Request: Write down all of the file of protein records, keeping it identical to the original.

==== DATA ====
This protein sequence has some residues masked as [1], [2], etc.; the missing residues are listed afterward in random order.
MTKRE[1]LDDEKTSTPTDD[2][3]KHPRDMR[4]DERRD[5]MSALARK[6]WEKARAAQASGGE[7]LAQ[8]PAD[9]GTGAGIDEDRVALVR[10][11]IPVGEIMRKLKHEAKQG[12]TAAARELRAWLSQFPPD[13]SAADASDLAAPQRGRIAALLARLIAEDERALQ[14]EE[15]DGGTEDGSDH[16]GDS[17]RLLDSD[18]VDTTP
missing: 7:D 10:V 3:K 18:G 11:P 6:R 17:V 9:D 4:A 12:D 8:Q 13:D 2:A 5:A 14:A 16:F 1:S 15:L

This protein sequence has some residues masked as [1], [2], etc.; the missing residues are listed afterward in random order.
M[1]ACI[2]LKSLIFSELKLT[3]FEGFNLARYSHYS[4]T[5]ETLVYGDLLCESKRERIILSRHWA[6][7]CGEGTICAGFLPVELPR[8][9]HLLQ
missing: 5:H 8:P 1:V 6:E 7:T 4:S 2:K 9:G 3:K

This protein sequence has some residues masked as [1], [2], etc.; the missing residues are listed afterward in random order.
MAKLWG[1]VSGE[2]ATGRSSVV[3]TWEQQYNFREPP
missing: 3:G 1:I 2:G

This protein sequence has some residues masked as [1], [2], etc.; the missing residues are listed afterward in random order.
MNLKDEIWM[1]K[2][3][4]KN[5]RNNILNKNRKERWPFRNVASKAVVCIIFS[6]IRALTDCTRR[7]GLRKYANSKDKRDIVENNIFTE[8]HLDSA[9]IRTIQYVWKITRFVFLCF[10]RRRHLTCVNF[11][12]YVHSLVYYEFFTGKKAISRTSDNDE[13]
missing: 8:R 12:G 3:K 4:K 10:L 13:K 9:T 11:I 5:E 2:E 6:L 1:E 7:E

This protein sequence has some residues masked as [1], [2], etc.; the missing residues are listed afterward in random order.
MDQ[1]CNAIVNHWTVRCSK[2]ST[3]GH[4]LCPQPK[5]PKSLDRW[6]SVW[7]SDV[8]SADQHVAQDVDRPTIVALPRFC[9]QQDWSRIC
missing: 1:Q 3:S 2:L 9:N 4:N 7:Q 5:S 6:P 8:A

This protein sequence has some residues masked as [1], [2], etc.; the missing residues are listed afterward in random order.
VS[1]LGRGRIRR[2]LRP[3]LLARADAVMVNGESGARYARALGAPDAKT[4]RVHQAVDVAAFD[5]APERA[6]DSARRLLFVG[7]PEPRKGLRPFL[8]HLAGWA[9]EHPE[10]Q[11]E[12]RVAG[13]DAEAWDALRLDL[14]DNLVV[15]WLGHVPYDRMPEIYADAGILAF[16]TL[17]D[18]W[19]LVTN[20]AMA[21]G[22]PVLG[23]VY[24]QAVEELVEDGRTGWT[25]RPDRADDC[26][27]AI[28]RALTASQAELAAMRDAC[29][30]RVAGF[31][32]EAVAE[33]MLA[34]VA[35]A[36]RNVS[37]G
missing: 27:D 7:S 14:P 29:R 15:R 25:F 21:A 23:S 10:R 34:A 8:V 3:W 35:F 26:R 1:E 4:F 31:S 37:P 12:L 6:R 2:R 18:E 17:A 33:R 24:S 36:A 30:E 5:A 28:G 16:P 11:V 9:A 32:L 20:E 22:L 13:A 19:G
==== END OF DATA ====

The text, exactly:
This protein sequence has some residues masked as [1], [2], etc.; the missing residues are listed afterward in random order.
MTKRE[1]LDDEKTSTPTDD[2][3]KHPRDMR[4]DERRD[5]MSALARK[6]WEKARAAQASGGE[7]LAQ[8]PAD[9]GTGAGIDEDRVALVR[10][11]IPVGEIMRKLKHEAKQG[12]TAAARELRAWLSQFPPD[13]SAADASDLAAPQRGRIAALLARLIAEDERALQ[14]EE[15]DGGTEDGSDH[16]GDS[17]RLLDSD[18]VDTTP
missing: 7:D 10:V 3:K 18:G 11:P 6:R 17:V 9:D 4:A 12:D 8:Q 13:D 2:A 5:A 14:A 16:F 1:S 15:L

This protein sequence has some residues masked as [1], [2], etc.; the missing residues are listed afterward in random order.
M[1]ACI[2]LKSLIFSELKLT[3]FEGFNLARYSHYS[4]T[5]ETLVYGDLLCESKRERIILSRHWA[6][7]CGEGTICAGFLPVELPR[8][9]HLLQ
missing: 5:H 8:P 1:V 6:E 7:T 4:S 2:K 9:G 3:K

This protein sequence has some residues masked as [1], [2], etc.; the missing residues are listed afterward in random order.
MAKLWG[1]VSGE[2]ATGRSSVV[3]TWEQQYNFREPP
missing: 3:G 1:I 2:G

This protein sequence has some residues masked as [1], [2], etc.; the missing residues are listed afterward in random order.
MNLKDEIWM[1]K[2][3][4]KN[5]RNNILNKNRKERWPFRNVASKAVVCIIFS[6]IRALTDCTRR[7]GLRKYANSKDKRDIVENNIFTE[8]HLDSA[9]IRTIQYVWKITRFVFLCF[10]RRRHLTCVNF[11][12]YVHSLVYYEFFTGKKAISRTSDNDE[13]
missing: 8:R 12:G 3:K 4:K 10:L 13:K 9:T 11:I 5:E 2:E 6:L 1:E 7:E

This protein sequence has some residues masked as [1], [2], etc.; the missing residues are listed afterward in random order.
MDQ[1]CNAIVNHWTVRCSK[2]ST[3]GH[4]LCPQPK[5]PKSLDRW[6]SVW[7]SDV[8]SADQHVAQDVDRPTIVALPRFC[9]QQDWSRIC
missing: 1:Q 3:S 2:L 9:N 4:N 7:Q 5:S 6:P 8:A

This protein sequence has some residues masked as [1], [2], etc.; the missing residues are listed afterward in random order.
VS[1]LGRGRIRR[2]LRP[3]LLARADAVMVNGESGARYARALGAPDAKT[4]RVHQAVDVAAFD[5]APERA[6]DSARRLLFVG[7]PEPRKGLRPFL[8]HLAGWA[9]EHPE[10]Q[11]E[12]RVAG[13]DAEAWDALRLDL[14]DNLVV[15]WLGHVPYDRMPEIYADAGILAF[16]TL[17]D[18]W[19]LVTN[20]AMA[21]G[22]PVLG[23]VY[24]QAVEELVEDGRTGWT[25]RPDRADDC[26][27]AI[28]RALTASQAELAAMRDAC[29][30]RVAGF[31][32]EAVAE[33]MLA[34]VA[35]A[36]RNVS[37]G
missing: 27:D 7:S 14:P 29:R 15:R 25:F 21:A 23:S 10:R 34:A 8:V 3:W 35:F 26:R 1:E 4:F 31:S 37:P 12:L 6:R 2:R 18:E 17:A 33:R 24:S 36:A 30:E 5:A 28:G 16:P 11:V 9:A 32:L 20:E 22:L 13:A 19:G